Last summer I blogged a little bit about one of our series programs for school-age kids, Maker Morning. Feel free to check out my other Maker Morning posts on Coding and Engineering. Apparently last summer I was way more on the ball and actually had themes for each Maker Morning. This summer, not so much so I have just compiled a few of our favorite projects. There are some that are more high tech and require some programming $$ while others you may be able to just use what you have available.
Below are some of the various different projects we did through a few different mornings:
We bought two Sphero’s this year and they are always a huge hit when I break them out. You could create an obstacle course or a ‘runway’ with duct tape on the floor. If you have an older crowd you could also try the coding apps available for Sphero Materials Needed: Sphero ($129) and and iPad or a device with Google Play to download the free apps. Duct tape or some way to create an obstacle course.
Makey Makey. Admittedly, I am still learning how to use this so it was interesting to learn while I was teaching. The kids had a lot of fun playing the games suggested for a Makey Makey Materials Needed: Makey Makey (49.95), some sort of conductor (play doh, banana, lemon, etc..), and a laptop or computer that has a USB hookup
The last two summers we have been a part of the Google Makercamp. As part of that we receive a bunch of really great materials to use in our makerspace and in turn, at maker mornings. A big hit, and a low tech alternative, was the Strawbees. Strawbees were a kickstarter advertised as “a prototyping toy for makers of all ages”. Materials Needed: Strawbees (varied praices, we have the inventor kit which is listed as $40), straws
Lego challenges. I had two different lego challenges. One is the balloon car which is pretty widely talked about on the internet. Basically, the premise is you stack some cups up and then try to create a balloon-powered lego car to knock them down. The second I found somewhere on the internet but forgot to write down where! For this one I taped blue pieces of paper on the ground in two different sizes (medium and hard difficulties) and they had to build a bridge to go over the paper. Materials Needed: Legos, paper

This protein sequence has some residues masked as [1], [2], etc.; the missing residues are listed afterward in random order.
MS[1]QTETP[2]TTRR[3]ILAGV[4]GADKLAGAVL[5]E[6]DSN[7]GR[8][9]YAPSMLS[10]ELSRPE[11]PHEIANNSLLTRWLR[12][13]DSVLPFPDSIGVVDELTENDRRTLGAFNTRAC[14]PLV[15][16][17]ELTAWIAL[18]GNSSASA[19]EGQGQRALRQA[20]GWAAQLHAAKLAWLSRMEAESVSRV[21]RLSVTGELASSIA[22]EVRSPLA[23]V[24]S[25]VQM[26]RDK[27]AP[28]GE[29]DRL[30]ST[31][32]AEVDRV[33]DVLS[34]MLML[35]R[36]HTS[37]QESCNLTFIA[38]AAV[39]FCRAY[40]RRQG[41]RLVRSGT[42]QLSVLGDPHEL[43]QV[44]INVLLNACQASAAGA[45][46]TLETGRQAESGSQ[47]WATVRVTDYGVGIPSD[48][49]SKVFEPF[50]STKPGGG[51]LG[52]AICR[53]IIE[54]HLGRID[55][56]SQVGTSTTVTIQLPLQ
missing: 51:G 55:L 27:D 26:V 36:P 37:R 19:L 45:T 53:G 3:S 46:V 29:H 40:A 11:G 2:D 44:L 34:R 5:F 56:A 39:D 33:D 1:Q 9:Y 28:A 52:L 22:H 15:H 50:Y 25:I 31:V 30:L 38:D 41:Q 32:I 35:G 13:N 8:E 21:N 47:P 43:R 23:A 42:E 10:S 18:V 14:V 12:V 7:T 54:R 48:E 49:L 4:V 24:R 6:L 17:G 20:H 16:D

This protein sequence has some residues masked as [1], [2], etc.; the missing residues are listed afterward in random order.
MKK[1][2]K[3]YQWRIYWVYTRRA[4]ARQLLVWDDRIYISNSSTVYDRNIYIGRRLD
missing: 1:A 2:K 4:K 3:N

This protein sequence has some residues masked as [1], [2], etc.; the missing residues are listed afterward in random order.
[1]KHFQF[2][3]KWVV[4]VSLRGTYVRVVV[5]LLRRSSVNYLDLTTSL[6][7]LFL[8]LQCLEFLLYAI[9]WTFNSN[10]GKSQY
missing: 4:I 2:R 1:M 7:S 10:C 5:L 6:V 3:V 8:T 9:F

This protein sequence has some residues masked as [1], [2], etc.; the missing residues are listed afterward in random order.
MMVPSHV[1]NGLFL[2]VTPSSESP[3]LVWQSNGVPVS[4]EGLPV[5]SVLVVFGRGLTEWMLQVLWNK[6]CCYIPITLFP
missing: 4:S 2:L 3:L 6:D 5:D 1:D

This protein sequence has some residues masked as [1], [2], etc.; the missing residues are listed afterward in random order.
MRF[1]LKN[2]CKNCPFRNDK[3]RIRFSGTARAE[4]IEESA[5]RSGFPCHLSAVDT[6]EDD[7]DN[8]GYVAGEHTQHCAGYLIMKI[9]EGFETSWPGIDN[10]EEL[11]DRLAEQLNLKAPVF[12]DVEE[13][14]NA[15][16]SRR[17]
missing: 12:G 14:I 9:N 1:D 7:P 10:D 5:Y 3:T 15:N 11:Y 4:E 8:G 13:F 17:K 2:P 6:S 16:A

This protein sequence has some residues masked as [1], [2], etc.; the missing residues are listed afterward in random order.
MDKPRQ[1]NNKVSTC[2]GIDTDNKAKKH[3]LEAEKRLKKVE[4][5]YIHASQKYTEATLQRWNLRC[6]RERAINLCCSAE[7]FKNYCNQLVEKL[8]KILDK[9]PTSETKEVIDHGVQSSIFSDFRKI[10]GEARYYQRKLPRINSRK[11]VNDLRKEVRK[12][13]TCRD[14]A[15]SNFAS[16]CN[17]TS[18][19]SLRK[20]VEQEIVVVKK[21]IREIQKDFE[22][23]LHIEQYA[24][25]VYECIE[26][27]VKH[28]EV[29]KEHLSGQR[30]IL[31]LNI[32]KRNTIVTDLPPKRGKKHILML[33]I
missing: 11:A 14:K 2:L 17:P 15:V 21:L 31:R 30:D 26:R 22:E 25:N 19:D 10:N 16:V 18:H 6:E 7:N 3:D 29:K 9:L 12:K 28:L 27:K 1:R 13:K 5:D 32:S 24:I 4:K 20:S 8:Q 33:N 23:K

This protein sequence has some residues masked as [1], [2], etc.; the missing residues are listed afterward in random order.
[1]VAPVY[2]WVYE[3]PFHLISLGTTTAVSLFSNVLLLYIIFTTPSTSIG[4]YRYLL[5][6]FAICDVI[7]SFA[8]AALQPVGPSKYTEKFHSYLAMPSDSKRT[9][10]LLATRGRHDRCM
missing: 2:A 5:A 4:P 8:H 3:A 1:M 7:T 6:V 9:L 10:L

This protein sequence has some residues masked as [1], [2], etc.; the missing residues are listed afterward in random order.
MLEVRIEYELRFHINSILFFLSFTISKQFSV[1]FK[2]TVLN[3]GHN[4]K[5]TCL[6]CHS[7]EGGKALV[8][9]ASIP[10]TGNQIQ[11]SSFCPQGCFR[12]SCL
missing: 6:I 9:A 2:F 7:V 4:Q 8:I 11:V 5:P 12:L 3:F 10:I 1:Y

Communal Yarn Loom. We tried this last year but it didn’t have a lot of interest. This year I had to put it out twice the kids liked it so much! All you need to do with this one is tape the yarn going across the table and weave in other yarn. This was great because for a lot of the kids they hadn’t even learned how to weave yet. Materials Needed: Yarn! Ours was all donated.
This is a really FUN program both for me and for the kids. They get to learn from and play with new things that they may not be exposed to at home or at school.
Last week our theme for maker morning was Engineering and it was also my theme for our weekly Science Lab. This post will be a combination of the two because the two programs were similar and I feel I would repeat myself if I separated the two. Maker morning is a STEAM (Science Technology Engineering Arts and Math) based learning environment open for 2nd grade through 9th graders. Each week has a theme and we try to have three or four activities that cater to that wide range of ages. This is collaborative program with the teen department and children’s department and I work on it with one of library director’s. The Science lab is for pre-school through 6th grade.
Engineering for Kids!
I started the Science Lab program with Rosie Revere, Engineer and an explanation of what an engineer is. I also made sure that each of the kid knows (and this was part of the book too) that it is okay to not get it right the first time and an engineer is constantly learning from his or her mistakes.
This was a super simple idea: Cups! We just had a bunch of Solo cups available and they could do what they want with them. They had a lot of fun making super tall towers and structures. We had all ages (pre-school through my high school volunteers) interested in this activity. This was also a good project that taught teamwork.
Balloon Powered Lego Car